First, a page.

After sleep left them with dust in their eyes and a hunger for the leftover coyote meat, the three men set off for the last leg of the trip up and over the rocky hills and to the town beyond. Bennet had had enough of horses and dust and sleeping under the stars, he missed a mattress and a roof and a fire without the wind to his back. He wanted back inside, at the very least, an adobe house.
In no time at all they reached the base of the rocky hills.
"It ain't gonna be easy gettin' them horses over the hills," Bennet said, looking back at the horses they'd taken from the dead Sioux. "Them bastards look a sight stubbourn if'n you ask me."
"I find it hard to argue with that," Lester tugged on the horses' reins. "As they are already deciding they don't want to traverse this particular path."
"We'll make them," Bennet said. "Whether they like it or not."
"It is best," Kuruk said, "with stubbourn horses to treat them with kindness. Then they will do what you wish. Otherwise, they will be nothing but a hindrance."
"Kindess?" Bennet turned to the Apache. "How?"
Kuruk leaned over and took the reins from Lester and tugged on them lightly, shaking them front side to side. He began whispering to them and then clicked with his tongue, pulling out an apple from his saddlebag.
"He had apples all this time?" Bennet asked.
"Must have been saving them for the horses, knowin' we'd have some trouble." Lester said.
"I'd have killed a man for a goddamn apple I was so hungry."
"It's best you didn't, though, it would appear."
Slowly and with hesitation the horses began to follow them riders up the steep and rocky slopes and over the hills. Small sections of rock broke off beneath them and hit the ground, but they continued on at a good pace. Bennet looked behind him to check on the horses and his eyes strayed to the horizon. Just there, barely able to be made out, was a figure, a small black rider heading forward in the heat-wave haze.
"Seems someone's comin' up," Bennet said. "Best we get off these hills soon as possible."
"Can you make them out?" Lester said.
"No, not at this distance," Bennet pushed his horse forward. "But I would not hesitate to say that it would be my pursuer finally caught up with me."
They pushed the horses hard over the hills, their shoes cracking and snapping on the hard rocks, one horse throwing a shoe and blood trailed after it for its poor, soft foot. It whinnied and cried and pulled back on the reins but Kuruk coaxed it down over the rocks and finally onto the soft sand, though hot, was better than the rocks.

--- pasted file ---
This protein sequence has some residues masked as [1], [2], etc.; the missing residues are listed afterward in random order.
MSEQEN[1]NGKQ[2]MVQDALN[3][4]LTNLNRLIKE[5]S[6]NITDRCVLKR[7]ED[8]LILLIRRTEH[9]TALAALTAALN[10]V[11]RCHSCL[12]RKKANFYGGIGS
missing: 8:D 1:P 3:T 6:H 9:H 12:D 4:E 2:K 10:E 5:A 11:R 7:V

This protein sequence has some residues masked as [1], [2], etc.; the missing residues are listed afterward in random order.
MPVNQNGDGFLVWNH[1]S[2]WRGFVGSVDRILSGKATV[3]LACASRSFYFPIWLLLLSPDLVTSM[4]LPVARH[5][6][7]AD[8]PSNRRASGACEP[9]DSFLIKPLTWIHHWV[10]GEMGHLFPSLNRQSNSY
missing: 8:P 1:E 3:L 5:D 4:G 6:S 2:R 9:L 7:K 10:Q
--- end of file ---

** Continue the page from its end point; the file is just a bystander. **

"Now, I think we should run," Lester said. "Because, from what you tell me, I don't want to meet this pursuer of yours."
Bennet nodded and they kicked the horses as fast as they would go, speeding towards the horizon and town and safety.
Behind them, the man made and ascended the rocky hills, bearing down on them like a bullet. He had been riding all night and his horse was slowing, but he kept kicking it to go faster.
"Tick tock," he said aloud. "Tick tock."
Finally, the three riders made it to the town and after quick words exchanged with the gate men, they were let inside and the gates closed.
"Round up your guns!" Lester cried. "A man comes here with blackness and murder in his heart!"
"And a mighty good ability to kill folks." Bennet said.
The guards, solemn, nodded and headed for their weapons and manned the small walls that surrounded the town. Some men, too, came with their weapons while others hid in their homes with the women and children.
"There," Bennet said, pointing not too far off. "Here he comes."
The man came up to the town and slowed and stopped when he saw its gates closed.
"I would like to enter," he said, his words withering in the silent air, nothing to echo from. "Open your gates."
"I'm afraid that ain't likely to happen," a guard said. "For it seems that you got killin' in mind."
"I do," the mn said. "But only for one man. An American. Travelling with two others I think."
The guard looked from Bennet to the man.
"I reckon he might be here," the guard said. "What you be wantin' him for."
"Crimes against these here United States."
"Crimes?" the guard asked. "What crimes?"
"Money forgery and conspiring with anti-state Mexican gangs."
Bennet cringed. The man was good. He knew everything.
"Well," the guard said. "Even if that be true, this man is still entitled to a fair trial, ain't he?"
"My employer don't see it that way."
The guard wiped his nose on his sleeves and then the sweat from his brow. "Then you'll have to come and get him."
"And that I will."
The sun was high and hot and the world stood still. No one moved.